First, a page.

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Mineralogical and textural controls on acid rock drainage formation: a case study from Northern Queensland

Citation

Parbhakar-Fox, A, Mineralogical and textural controls on acid rock drainage formation: a case study from Northern Queensland, 34th International Geological Congress Abstracts, 5-10 August, Brisbane, Australia (2012) [Conference Extract]

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Abstract

A clear understanding of mineralogical and textural characteristics of a mineral deposit are required in order to improve predictions of acid rock drainage (ARD) formation from solid mine waste. A plethora of geochemical tests and protocols have been designed to predict ARD (e.g., static and kinetic tests) and are routinely utilised by industry. However, the estimated costs for total worldwide liability associated with current and future ARD remediation are approximately US $100 billion, indicating that these tests are ineffective (Tremblay and Hogan, 2001 in Hudson Edwards, 2011). To reduce liability costs, predictive tests based on mineralogical and textural ARD characteristics must be developed and implemented at early-stages of the mine life cycle.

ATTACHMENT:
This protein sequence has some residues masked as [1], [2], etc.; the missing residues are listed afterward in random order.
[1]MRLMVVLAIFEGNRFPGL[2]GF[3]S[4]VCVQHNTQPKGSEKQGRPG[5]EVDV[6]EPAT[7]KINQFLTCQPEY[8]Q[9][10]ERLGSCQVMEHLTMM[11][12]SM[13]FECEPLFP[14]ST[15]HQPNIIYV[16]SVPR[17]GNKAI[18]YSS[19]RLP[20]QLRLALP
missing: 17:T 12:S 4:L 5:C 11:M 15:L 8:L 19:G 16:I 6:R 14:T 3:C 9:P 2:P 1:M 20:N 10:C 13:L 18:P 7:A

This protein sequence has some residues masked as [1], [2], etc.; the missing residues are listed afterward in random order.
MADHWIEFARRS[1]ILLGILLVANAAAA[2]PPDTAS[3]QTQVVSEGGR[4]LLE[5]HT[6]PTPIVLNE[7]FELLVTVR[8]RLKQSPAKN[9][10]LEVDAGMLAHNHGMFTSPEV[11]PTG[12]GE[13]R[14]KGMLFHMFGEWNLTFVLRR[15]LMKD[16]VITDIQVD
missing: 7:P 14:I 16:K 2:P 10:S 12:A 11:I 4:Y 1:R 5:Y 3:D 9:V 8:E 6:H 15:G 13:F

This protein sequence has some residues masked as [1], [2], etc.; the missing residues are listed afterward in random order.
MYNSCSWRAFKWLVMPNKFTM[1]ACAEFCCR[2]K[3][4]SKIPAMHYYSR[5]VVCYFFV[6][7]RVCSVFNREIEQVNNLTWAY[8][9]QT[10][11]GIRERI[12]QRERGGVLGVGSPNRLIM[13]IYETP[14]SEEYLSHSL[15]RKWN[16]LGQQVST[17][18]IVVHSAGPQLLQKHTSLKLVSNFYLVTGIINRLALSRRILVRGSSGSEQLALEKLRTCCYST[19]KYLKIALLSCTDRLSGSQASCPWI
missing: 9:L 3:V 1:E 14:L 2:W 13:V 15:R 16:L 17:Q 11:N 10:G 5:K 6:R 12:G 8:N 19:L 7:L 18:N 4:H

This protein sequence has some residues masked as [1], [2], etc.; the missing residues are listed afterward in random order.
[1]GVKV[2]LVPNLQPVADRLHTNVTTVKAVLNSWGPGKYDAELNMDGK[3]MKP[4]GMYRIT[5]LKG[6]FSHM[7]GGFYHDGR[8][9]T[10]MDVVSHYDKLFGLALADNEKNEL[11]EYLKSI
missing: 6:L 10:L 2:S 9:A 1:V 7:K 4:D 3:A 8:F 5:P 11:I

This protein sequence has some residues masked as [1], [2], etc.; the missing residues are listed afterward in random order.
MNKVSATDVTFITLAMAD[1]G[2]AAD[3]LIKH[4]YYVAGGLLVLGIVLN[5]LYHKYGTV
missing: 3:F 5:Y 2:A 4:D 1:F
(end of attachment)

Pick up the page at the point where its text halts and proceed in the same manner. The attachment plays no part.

This study focuses on mineralogical, textural and geochemical characterisation of solid waste (n=58) from a historic mine located in Northern Queensland. Site geology consists of hydrothermally altered Mesoproterozoic rhyolites. Gold and base-metal mineralisation is hosted within massive quartz veins and is commonly associated with pyrite, galena, arsenopyrite and sphalerite. The runoff and basal seepage from a major waste rock pile (3.9 Mt) enters a pit lake (pH 3.09) and a catch dam (pH 3.89), discharge from which has impacted adjacent creeks.

Waste rock was domained by hand-specimen texture, with sulphide-bearing groups subjected to detailed microanalytical characterisation and kinetic testing. Results showed that groups demonstrating a massive-sulphide texture were the most acid forming. Rhyolite samples containing minor disseminated pyrite in a muscovite altered groundmass were potentially acid forming, but where contained in quartz veinlets, were non-acid forming. This study demonstrates that through integrated mineralogical, textural and geochemical evaluations, ARD sources can be better identified and waste rock management improved

Item Details

Item Type:Conference Extract
Keywords:sulphide, oxidation, mineralogy, Croydon
Research Division:Earth Sciences
Research Group:Geochemistry
Research Field:Exploration Geochemistry
Objective Division:Environment
Objective Group:Land and Water Management
Objective Field:Mining Land and Water Management
Author:Parbhakar-Fox, A (Dr Anita Parbhakar-Fox)
ID Code:100621
Year Published:2012
Deposited By:Earth Sciences
Deposited On:2015-05-22
Last Modified:2015-05-22
Downloads:0

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